On November 4 and 5, in New York, the JJAC organization (Justice for Jews from Arab Countries) has organized a two day conference of some 40 delegates from 10 different countries to focus on the Right of Redress campaign for Jews from Arab countries.
The efforts of the JJAC are aimed at creating a worldwide awareness of the plight of the Jewish refugees from Arab countries, and to ensure that the Jewish refugee problem is always considered whenever and wherever the Middle East refugee problem is discussed.
The conference agenda notes with dismay that published accounts of the proposals of various states in preparation for the Annapolis Middle East Peace meeting make no mention whatever of Jewish refugees from Arab countries.
A recent article in the Jewish World Review, What about Jewish Refugees
, by Stewart Ain, voices the organization's concern that Ehud Olmert
, the Israeli Prime Minister, and his cabinet may not be taking up the cause of Jewish refugees, at a time when the issue of the Palestinian refugees will be discussed in Annapolis, during the upcoming peace negotiations between Israel and the Palestinian Authority.
Stewart Ain also refers to a May 16th 1948 article, in the New York Times Jews in grave danger in all Moslem lands
, by Mallory Browne. That article discussed the imminent danger the Jews in Arab lands were facing and cited several laws drafted by different Arab countries aimed at stripping Jews of their citizenship rights, and of taking away their rights to own properties. Browne's article was based in large part on a report submitted to the United Nations Economic and Social Committee (ECOSOC) in January of 1948, citing the peril to Jews in Arab countries.
The WJC memorandum included a draconic anti-Jewish law drafted by the Arab League
, which would have turned Jew
s living in Arab countries into second class citizens, forcing them to register and depriving them of their property and other rights, reminiscent of the Nazi Nuremberg laws. The World Jewish Congress memorandum was debated by ECOSOC but no decision was taken. Measures similar to those suggested by the Arab League were enacted by Arab countries at different times. These, together with rising anti-Semitism, led to the eventual expulsion or forced flight of nearly all of the nearly 900,000 Jews residing in Arab countries, leaving behind valuable property as well as their native lands, and putting an end to communities and cultures that had existed, in some cases, for thousands of years.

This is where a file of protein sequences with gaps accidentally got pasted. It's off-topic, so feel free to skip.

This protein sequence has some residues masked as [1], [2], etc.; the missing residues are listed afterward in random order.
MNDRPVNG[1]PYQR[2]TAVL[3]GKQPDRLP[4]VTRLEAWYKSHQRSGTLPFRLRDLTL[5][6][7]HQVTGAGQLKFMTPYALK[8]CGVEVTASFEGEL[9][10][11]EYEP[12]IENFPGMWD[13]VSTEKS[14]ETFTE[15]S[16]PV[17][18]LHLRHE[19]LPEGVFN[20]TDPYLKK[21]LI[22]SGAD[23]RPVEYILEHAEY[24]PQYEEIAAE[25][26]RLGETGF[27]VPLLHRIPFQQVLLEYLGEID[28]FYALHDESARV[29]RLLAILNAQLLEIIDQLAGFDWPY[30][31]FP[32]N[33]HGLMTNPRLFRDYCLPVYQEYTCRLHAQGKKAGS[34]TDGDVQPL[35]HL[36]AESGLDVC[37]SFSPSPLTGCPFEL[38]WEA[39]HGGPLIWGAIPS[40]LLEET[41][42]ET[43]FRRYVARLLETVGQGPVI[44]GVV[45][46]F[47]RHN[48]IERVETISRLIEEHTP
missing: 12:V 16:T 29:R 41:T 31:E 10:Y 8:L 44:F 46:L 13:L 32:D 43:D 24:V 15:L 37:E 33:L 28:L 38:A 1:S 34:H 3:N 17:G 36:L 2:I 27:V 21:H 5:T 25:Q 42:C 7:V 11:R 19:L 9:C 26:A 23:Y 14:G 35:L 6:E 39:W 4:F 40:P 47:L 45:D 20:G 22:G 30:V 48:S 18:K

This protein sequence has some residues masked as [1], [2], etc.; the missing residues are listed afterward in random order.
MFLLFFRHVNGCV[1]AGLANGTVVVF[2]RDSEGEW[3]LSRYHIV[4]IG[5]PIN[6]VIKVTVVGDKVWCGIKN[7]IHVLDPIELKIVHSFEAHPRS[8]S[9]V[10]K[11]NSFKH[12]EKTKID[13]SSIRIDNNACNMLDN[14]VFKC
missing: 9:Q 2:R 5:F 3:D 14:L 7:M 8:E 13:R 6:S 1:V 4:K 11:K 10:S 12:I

The JJAC Conference will conclude on a high note, when the State of NY and the City of NY will be proclaiming that the week of November 5 - 12, 2007 as Sephardi-Mizrahi Heritage week. The official ceremony for this commemoration will take place at the Safra Synagogue in NY.
Original content is Copyright by the author 2007. Posted at ZioNation-Zionism and Israel Web Log, http://www.zionism-israel.com/log/archives/00000440.html where your intelligent and constructive comments are welcome. Disributed by ZNN list. Subscribe by sending a message to ZNNfirstname.lastname@example.org. Please forward by e-mail with this notice, cite this article and link to it. Other uses by permission only.
Replies: 1 Comment
It is only when those people step forward, and are willing to continue to push the peace process forward no matter what, that we will see any real progress. It is hard to know who those people may be, but Mr. Abbas, Mr. Olmert, Ms. Rice and Mr. Bush all have an opportunity this fall to become those people. To be sure it would be a challenging role to embrace, but perhaps if one or two of them are brave enough, Annapolis might actually produce something meaningful.
This is an excerpt from a longer piece I have written about the upcoming Annapolis peace conference. To read the entire thing, please visit my website: www.literarycomments.com
Daniel E. Levenson, Sunday, November 4th
Constructive comments, including corrections, are welcome. Do not use this space for spam, publishing articles, self promotion, racism, anti-Zionist propaganda or character defamation. Inappropriate comments will be deleted. See our Comment policy for details. By posting here, you agree to the Comment policy.